The Trial Begins

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University of California Press, Nov 13, 1982 - Literary Criticism - 219 pages
Abram Tertz, one of the most important writers to emerge in the Soviet Union since World War II, came to prominence in 1959 when On Socialist Realism was published in the West. It was the first important critique of the central dogma of Soviet literature. It arrived with a novel. The Trial Begins, which was published in 1960. Other books followed these into the West, until in 1965 a respected literary scholar at the Gorky Institute, Andrei Sinyavsky was arrested, revealed to be Abram Tertz, tried, and sentenced to seven years in a forced labor camp.
 

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Review: The Trial Begins/On Socialist Realism

User Review  - Sheila - Goodreads

I only finshed the Trial Begins. Interesting story. Maybe I'll read On Socialist Realism some day. Read full review

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About the author (1982)

Using the pseudonym Abram Terts, literary critic Andrei Sinyavsky wrote a number of satiric, often grotesque and surrealistic, prose works, including the short novel The Trial Begins (1960) and the essay "On Socialist Realism," a brilliant attack on the cliches of official Soviet literary dogma. In February 1966 he and writer Yuly Daniel were tried in a closed court. In spite of appeals by many writers in Russia and the West, they were sent to the labor camps for maligning the Soviet Union through "hostile" and "slanderous" writings published illegally abroad in the early 1960s. The trial marked the start of confrontations between the authorities and the nascent human-rights movement in the Soviet Union. After Sinyavsky's emigration to the West in 1973, he became a professor of Russian literature at the Sorbonne and continued to publish, both under his own name and the pseudonym. He was very active in emigre literary life, generally taking a liberal, democratic position and frequently finding himself a target of attacks by more-nationalist figures. Sinyavsky's newer writings include A Voice from the Chorus (1973), a hybrid text in which notes and letters from a penal camp are a vehicle for philosophical and literary meditations, and in which the author's own voice is joined by a multitude of voices of other inmates. His A Stroll with Pushkin (1975), a brilliant, joking discussion of Pushkin's art, provoked a storm of criticism both in the Soviet Union and abroad: Sinyavsky has been accused of blaspheming his nation's cultural icon. Little Jinx (1980) is a fantasy in which the personalities of both Sinyavsky and Terts are the objects of playful narrative manipulation. Sinyavsky's varied contributions make him one of the most important figures in contemporary Russian letters. His writings have now been reissued in Russia, where he has recently been awarded an honorary doctorate.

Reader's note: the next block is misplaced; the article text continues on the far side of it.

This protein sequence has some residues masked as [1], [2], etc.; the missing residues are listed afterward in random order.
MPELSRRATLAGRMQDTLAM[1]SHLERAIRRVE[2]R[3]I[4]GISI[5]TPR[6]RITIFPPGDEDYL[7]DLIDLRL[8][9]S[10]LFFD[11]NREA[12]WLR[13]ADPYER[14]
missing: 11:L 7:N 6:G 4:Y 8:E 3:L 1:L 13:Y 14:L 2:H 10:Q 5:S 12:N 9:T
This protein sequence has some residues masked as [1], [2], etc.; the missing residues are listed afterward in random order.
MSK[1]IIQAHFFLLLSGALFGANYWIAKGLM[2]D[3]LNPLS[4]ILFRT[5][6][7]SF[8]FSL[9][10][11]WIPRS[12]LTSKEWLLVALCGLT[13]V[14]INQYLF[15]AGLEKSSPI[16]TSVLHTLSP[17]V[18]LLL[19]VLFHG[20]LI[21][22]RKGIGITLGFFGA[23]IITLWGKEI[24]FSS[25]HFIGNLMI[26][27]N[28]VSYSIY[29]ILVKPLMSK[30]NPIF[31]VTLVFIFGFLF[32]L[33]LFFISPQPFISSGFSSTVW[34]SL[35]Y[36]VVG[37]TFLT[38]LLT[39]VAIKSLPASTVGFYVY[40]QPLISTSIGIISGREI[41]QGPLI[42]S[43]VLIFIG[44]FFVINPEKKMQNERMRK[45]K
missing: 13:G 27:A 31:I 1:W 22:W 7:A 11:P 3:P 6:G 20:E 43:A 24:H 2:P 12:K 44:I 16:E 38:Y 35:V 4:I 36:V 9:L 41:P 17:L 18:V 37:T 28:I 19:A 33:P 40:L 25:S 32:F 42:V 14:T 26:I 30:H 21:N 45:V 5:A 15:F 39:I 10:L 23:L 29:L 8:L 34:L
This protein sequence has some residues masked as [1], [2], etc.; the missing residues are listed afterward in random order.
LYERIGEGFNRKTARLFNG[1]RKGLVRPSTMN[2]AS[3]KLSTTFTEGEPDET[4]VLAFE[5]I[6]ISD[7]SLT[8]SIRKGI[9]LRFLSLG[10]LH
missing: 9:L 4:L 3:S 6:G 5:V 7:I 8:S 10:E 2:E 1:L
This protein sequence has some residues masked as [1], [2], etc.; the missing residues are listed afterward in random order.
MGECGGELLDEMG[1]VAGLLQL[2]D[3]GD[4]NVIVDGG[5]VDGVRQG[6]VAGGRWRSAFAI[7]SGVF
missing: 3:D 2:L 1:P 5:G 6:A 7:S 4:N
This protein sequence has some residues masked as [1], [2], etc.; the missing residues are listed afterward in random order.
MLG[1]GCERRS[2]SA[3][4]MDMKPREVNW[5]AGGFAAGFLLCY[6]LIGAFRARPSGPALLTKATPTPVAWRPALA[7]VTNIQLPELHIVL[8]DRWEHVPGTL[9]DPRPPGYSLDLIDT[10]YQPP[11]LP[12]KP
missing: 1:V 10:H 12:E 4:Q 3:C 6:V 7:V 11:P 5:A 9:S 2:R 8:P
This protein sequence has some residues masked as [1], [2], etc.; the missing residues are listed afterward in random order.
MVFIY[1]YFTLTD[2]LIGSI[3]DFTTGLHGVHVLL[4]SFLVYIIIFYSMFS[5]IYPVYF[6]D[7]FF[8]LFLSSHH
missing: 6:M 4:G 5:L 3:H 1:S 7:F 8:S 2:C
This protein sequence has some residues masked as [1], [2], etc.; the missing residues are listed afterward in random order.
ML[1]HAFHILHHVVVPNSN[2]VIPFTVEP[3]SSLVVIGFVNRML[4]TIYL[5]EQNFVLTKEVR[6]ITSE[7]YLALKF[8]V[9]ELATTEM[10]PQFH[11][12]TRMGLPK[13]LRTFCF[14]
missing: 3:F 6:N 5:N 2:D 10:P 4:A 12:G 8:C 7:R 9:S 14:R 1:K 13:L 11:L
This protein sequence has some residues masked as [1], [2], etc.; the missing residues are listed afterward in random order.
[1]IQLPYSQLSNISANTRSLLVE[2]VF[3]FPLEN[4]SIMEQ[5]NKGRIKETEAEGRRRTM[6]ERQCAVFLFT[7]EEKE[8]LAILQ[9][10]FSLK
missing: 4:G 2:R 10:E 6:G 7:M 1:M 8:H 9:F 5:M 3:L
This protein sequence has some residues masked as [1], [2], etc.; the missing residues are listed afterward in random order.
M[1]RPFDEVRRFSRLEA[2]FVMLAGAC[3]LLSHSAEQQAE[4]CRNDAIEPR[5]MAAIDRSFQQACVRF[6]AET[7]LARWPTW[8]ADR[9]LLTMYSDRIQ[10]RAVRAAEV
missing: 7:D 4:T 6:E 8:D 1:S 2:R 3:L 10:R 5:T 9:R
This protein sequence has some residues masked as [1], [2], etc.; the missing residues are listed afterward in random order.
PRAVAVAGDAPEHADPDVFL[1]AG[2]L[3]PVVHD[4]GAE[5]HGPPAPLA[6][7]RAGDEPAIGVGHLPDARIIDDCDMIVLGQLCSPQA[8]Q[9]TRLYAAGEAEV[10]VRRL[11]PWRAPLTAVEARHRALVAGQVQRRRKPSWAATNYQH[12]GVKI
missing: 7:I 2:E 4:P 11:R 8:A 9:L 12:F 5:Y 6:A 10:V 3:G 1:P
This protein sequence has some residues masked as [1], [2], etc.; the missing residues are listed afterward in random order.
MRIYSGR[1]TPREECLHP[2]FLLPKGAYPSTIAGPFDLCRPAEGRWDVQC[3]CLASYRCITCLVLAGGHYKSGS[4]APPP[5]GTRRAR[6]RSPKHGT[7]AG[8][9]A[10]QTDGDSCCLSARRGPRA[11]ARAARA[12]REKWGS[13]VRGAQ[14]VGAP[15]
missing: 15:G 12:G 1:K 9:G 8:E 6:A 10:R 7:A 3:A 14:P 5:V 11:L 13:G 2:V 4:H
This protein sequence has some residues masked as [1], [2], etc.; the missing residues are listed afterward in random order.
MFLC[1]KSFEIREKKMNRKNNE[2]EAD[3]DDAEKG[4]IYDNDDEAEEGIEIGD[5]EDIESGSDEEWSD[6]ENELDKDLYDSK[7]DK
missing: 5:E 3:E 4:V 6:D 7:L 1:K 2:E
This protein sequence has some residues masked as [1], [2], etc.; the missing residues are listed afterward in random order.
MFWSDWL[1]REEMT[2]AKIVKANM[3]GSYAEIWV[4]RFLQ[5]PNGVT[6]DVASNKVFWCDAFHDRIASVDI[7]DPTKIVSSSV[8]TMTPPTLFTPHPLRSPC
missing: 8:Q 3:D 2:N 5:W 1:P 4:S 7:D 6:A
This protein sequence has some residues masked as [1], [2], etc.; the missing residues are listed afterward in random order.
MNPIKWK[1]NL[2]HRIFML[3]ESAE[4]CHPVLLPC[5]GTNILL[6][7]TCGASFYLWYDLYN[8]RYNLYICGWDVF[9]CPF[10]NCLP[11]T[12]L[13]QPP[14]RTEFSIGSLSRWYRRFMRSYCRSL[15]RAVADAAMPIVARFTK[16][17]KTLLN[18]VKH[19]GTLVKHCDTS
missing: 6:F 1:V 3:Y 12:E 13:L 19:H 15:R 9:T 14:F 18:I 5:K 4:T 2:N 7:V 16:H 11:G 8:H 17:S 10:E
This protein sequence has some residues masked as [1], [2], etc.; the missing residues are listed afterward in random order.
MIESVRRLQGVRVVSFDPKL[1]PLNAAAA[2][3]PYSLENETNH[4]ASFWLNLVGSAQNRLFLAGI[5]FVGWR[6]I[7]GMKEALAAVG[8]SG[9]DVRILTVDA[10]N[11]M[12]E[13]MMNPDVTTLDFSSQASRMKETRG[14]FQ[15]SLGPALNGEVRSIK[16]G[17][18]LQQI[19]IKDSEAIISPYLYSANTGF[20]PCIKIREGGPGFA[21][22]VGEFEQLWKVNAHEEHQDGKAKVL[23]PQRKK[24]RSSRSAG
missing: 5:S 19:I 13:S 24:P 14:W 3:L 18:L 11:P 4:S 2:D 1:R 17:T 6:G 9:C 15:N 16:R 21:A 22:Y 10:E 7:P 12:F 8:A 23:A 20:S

Czeslaw Milosz is the recipient of the 1980 Nobel Prize in Literature. His most recent publications are Striving Towards Being: The Letters of Thomas Merton and Czeslaw Milosz (FSG, 1997) and Road-side Dog (FSG, 1998). He lives in Berkeley, California.

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